Now that they knew what it was I couldn't be seen to be complicit in such wastage and I knew his mother would scold him for taking what wasn't his, so I quickly found a similar container and mimed for him to swap his with mine. I was satisfied that he now trusted me enough to do this, but realised that this warming of relations would be short lived when he realised that the one I'd given him didn't make any noise. He didn't complain however — I think he knew he would have been in trouble for taking them in the first place — and 'staple-gate' was narrowly avoided.
The next day I was racking my brain trying to think of something new to make him. In the end I recreated the glove-face I'd made a few days earlier but this time I found some scrap paper that I rolled and folded and taped to create a stick person style body. This caused great amusement among the mothers of the ward, particularly as it turned out to be almost as big as the boy in the end. By this point he was strong enough to walk around, but his legs were so stiff that he looked like an ill-at-ease soldier (or someone from Monty Python!). As he jerked around the ward with his new toy clutched in one hand the glove-face bounced around to and fro and I couldn't help feeling immense joy that we had made it this far — a million miles from our first meeting in the tent, and all those days filled with stress and worry that he'd choke or stop breathing.
The day after that it was time to say goodbye. He was still quite stiff, but by that point we were no longer giving him any medications — his body would continue to repair itself as best it could but there was no reason to keep him away from home (and his mother away from her other children) any longer.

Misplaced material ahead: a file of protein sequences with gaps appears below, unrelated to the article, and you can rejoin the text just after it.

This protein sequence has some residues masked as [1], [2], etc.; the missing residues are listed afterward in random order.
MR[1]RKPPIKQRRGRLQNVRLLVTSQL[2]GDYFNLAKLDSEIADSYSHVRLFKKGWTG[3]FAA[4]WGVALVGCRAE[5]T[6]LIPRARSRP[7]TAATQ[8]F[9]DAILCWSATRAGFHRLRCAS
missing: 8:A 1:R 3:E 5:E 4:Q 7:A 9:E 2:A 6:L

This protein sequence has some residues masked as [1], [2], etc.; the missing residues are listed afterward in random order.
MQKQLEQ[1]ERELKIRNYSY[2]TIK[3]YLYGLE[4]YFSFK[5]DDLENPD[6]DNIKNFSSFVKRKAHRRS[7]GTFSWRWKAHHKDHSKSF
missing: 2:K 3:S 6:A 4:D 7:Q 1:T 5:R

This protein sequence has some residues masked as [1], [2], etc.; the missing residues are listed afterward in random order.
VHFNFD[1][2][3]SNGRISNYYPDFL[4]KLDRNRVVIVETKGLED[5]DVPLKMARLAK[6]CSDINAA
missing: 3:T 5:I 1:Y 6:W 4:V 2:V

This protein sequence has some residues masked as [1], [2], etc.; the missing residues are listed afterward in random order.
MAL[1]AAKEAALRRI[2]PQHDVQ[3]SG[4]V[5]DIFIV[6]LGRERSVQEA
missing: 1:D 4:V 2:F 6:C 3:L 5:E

As I sat at my desk completing some of his transfer paperwork I felt a presence by my side. Without any sharp movements I turned my head and sure enough there he was, only inches from my elbow watching curiously as I wrote. It was the first time he had ever willingly come so close to me. Still moving slowly I pushed a pen and a piece of scrap paper to the side of the table and nodded encouragingly as he grasped the pen with his stiff fingers and began to make marks on the paper. After a few minutes he let me help him into a chair next to me, and we spent a companionable half an hour, side by side, both engrossed in what we were doing.
Several visitors to the ward joked that I'd found a new 'assistant' to help with paperwork, and his mother was happy that he was entertained while she gathered their things together before the long journey home. I don't know whether he understood that he was leaving that day, or if he was simply feeling better and was no longer scared that I'd do something mean. Either way, I'm very glad that we spent that time together; a chance to put the unpleasantness of the past aside and to recognise that it had all worked out well in the end.
This blog post appears on Everyday Emergency, the MSF podcast